Natural Pregnancy, Natural Birth

If you’re interested in reading more on ideas presented in the article below, I suggest reading Move Your DNA, Expanded Edition. If you’d like movement instruction via video, start with Nutritious Movement for a Healthy Pelvis.

So, you’d like to run a marathon, you say?  Great.  To do that, the laws of specificity state that to improve performance at a task, you must train correctly, using the muscles you’ll need for the event.  Swimming, while keeping you “fit”, isn’t going to help much.  Cycling, while keeping you “fit”, isn’t going to help much.   You must do with your body, what you’d like it to do.  If you want to run a marathon, you’re going to need to do quite a bit of running for the best outcome.

So, am I hearing you correctly, that you’d like a natural delivery?  Well then, following the science of physiological adaptation, you must train your body specifically.  We need to train for delivery because, while birthing is absolutely a natural event, we have become, it seems, un-natural women.  I know, I know.  You eat organic food.  You take yoga classes and wear Birkenstocks.  You even drive a hybrid car or maybe take the bus every now and then.  Maybe.  And while these are all very eco-friendly things to do, they are for the most part, completely foreign to our animal counter-part, which makes them, completely unnatural.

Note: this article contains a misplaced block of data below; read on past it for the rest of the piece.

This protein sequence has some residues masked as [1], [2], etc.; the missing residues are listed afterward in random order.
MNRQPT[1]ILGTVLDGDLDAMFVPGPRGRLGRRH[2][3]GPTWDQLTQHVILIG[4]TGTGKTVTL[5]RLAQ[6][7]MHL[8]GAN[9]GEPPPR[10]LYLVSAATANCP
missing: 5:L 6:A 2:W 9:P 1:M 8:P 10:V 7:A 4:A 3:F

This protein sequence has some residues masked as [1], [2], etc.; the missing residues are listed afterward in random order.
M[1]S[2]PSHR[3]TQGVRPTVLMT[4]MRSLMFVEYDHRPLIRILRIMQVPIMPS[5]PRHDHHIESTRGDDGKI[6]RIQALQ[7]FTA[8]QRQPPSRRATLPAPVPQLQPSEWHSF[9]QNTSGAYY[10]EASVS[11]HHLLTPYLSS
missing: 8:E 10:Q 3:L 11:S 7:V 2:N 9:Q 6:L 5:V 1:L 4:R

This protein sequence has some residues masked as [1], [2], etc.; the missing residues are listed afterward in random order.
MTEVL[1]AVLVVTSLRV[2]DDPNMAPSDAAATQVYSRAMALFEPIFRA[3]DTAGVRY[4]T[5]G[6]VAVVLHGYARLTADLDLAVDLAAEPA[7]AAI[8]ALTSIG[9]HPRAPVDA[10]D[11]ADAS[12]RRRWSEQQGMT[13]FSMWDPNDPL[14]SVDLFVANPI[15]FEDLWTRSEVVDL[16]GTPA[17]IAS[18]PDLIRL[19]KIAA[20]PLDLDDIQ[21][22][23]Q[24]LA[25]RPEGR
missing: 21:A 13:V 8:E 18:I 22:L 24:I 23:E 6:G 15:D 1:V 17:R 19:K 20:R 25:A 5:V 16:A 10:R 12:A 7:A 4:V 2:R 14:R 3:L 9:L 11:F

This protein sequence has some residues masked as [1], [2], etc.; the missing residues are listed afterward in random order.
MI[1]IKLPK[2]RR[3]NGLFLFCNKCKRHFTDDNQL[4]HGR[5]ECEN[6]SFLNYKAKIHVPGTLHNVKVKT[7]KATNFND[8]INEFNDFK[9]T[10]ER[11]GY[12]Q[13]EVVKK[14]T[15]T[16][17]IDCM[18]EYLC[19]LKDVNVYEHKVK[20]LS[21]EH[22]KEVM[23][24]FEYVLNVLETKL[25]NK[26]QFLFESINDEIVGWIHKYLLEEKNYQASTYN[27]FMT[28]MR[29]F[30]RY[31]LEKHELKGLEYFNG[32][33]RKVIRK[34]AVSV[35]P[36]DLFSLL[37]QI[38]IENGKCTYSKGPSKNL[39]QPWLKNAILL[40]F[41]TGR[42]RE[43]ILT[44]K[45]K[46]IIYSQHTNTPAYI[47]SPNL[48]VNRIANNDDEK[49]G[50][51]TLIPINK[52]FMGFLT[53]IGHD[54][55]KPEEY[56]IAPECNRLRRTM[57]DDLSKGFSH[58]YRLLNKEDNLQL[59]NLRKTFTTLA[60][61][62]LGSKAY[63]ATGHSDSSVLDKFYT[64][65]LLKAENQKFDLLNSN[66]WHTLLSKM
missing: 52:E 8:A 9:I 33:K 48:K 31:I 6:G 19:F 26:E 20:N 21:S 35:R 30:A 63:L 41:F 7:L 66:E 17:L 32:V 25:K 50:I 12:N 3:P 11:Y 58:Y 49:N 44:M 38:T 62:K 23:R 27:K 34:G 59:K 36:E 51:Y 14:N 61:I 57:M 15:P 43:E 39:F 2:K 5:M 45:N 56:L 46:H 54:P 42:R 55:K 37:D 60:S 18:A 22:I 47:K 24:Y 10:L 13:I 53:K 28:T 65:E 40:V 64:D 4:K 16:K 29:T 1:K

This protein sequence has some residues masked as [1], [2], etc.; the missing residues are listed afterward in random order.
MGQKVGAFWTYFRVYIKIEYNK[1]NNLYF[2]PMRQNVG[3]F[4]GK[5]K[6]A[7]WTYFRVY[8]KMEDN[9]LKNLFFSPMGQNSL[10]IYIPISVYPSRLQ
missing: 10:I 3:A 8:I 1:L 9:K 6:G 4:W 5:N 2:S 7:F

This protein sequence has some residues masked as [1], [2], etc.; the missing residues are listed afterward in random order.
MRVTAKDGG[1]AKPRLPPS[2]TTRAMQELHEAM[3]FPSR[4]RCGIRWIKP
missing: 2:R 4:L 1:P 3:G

Natural, in its broadest definition, means “in accordance with nature“.  Well, the last time I checked, nature wasn’t busy designing toilets, or chairs, cars, or shoes.  Nature doesn’t exercise four or five times per week.  Nature doesn’t exercise at all, but rather moves continuously throughout the day.  Nature doesn’t eat foods not available to the location or season, even if they are nutritious.  Nature also doesn’t secrete stress hormone while commuting from one part of the forest to the other, affect metabolism regulation with a flick of a thermostat, or take anti-inflammatory medications at the drop of a “my back is sore”.  We have, within a few thousand years, completely reduced our ability to be “natural”, yet we still partake in these amazing, natural processes of digestion, sensory input, elimination, growth, and of course, birth.